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Term Spreads May Not Be Informative In Forecasting A Recession Or Bear Market

Michael Harris profile picture
Michael Harris


  • Practitioners focus on the difference between 10-year and 2-year yields.
  • Academic studies mostly use the difference between 10-year yields and the three-month rate.
  • Both term spreads have normally moved in sync, but this year, they show a wide divergence.
  • Those who look at the term spreads to forecast recessions are possibly fooled by randomness.
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It's known that an inversion of the yield curve as measured by practitioners based on the difference between the 10-year and 2-year yields (T10Y2Y) has occurred before all six recessions since 1976 but has generated a false signal in mid-1960s.

This article was written by

Michael Harris profile picture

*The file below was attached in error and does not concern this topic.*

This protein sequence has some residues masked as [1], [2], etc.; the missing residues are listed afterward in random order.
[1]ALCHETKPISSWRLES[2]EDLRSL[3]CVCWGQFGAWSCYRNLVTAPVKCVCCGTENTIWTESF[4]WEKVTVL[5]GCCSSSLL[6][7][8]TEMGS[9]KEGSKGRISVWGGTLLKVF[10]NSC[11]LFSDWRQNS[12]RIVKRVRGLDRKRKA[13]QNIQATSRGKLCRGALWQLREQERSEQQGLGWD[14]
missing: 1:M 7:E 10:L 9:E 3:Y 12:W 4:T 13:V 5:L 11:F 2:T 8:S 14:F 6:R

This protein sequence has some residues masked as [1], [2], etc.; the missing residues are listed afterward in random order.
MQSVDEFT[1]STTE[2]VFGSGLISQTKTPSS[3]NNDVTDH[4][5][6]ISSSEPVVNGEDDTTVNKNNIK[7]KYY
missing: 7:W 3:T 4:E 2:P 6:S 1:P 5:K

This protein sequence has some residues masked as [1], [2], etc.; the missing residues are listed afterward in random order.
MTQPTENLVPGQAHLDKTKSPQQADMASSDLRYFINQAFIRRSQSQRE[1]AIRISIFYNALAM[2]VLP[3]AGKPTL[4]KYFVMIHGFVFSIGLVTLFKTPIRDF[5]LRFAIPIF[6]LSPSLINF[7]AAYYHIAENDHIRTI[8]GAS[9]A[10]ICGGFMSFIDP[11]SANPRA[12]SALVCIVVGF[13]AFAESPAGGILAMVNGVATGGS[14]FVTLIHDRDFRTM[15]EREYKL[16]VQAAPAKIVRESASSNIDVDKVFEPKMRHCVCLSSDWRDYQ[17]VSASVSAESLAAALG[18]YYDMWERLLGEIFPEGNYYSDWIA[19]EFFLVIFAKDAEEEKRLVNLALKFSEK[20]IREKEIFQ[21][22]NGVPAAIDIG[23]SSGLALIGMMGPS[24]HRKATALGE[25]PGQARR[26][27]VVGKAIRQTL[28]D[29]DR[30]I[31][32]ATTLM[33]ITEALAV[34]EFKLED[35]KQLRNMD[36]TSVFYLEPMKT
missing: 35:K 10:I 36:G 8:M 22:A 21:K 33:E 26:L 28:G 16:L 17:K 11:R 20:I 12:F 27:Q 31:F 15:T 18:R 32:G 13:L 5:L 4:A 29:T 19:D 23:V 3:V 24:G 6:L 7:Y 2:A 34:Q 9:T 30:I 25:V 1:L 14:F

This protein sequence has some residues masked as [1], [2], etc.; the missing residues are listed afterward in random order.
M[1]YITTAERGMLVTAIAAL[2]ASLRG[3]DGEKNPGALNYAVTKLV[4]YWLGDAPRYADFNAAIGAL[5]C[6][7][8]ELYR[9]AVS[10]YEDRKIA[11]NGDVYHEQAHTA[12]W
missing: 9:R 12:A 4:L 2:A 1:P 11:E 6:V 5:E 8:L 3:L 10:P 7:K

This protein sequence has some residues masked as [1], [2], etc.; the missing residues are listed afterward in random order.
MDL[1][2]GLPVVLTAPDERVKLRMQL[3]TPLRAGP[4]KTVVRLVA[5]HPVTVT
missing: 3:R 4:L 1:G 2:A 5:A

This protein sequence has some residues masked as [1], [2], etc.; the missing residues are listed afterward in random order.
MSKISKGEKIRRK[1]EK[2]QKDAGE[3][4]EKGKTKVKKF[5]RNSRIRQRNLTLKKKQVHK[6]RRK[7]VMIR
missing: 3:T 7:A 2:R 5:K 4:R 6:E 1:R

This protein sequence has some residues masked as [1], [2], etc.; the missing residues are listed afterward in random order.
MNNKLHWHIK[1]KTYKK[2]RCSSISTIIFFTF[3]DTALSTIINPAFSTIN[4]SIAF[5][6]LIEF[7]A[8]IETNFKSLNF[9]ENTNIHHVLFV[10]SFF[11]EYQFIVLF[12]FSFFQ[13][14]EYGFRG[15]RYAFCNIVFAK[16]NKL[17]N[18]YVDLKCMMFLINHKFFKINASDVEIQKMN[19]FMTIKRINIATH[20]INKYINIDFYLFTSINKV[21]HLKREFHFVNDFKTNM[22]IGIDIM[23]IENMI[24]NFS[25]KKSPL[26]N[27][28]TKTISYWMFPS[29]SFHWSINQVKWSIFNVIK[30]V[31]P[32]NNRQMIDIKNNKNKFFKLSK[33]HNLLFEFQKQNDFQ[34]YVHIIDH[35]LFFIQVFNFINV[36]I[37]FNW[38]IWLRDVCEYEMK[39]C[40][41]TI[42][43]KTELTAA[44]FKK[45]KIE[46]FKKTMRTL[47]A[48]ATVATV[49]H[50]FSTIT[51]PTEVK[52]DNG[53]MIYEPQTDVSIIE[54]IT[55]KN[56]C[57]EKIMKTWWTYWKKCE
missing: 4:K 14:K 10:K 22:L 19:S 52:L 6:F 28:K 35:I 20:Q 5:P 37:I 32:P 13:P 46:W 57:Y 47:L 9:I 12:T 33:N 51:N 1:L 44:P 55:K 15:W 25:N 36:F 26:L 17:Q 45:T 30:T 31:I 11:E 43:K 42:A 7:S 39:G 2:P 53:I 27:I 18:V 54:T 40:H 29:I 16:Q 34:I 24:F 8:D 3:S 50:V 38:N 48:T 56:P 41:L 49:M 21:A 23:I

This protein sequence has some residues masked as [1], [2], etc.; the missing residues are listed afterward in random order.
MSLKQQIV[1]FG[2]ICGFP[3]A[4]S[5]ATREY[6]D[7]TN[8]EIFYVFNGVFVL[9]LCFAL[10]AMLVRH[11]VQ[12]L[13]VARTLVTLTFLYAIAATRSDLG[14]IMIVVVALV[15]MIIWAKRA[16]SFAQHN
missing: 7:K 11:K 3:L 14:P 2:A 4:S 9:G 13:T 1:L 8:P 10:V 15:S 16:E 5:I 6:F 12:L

Ex-fixed-income quant. Ex-hedge fund quant trader. Worked on developing bond portfolio optimization software and trading systems for commodities and stocks, as a trader for a hedge fund. Author of "Short-Term Trading with Price Patterns" (1999), "Stock Trading Techniques with Price Patterns" (2000), "Profitability and Systematic Trading" (2008), and "Fooled By Technical Analysis" (2016). Michael Harris holds a Master's degree in Operations Research, with an emphasis in forecasting and financial engineering, and another Master's degree in Mechanical Engineering. Website: www.priceactionlab.com

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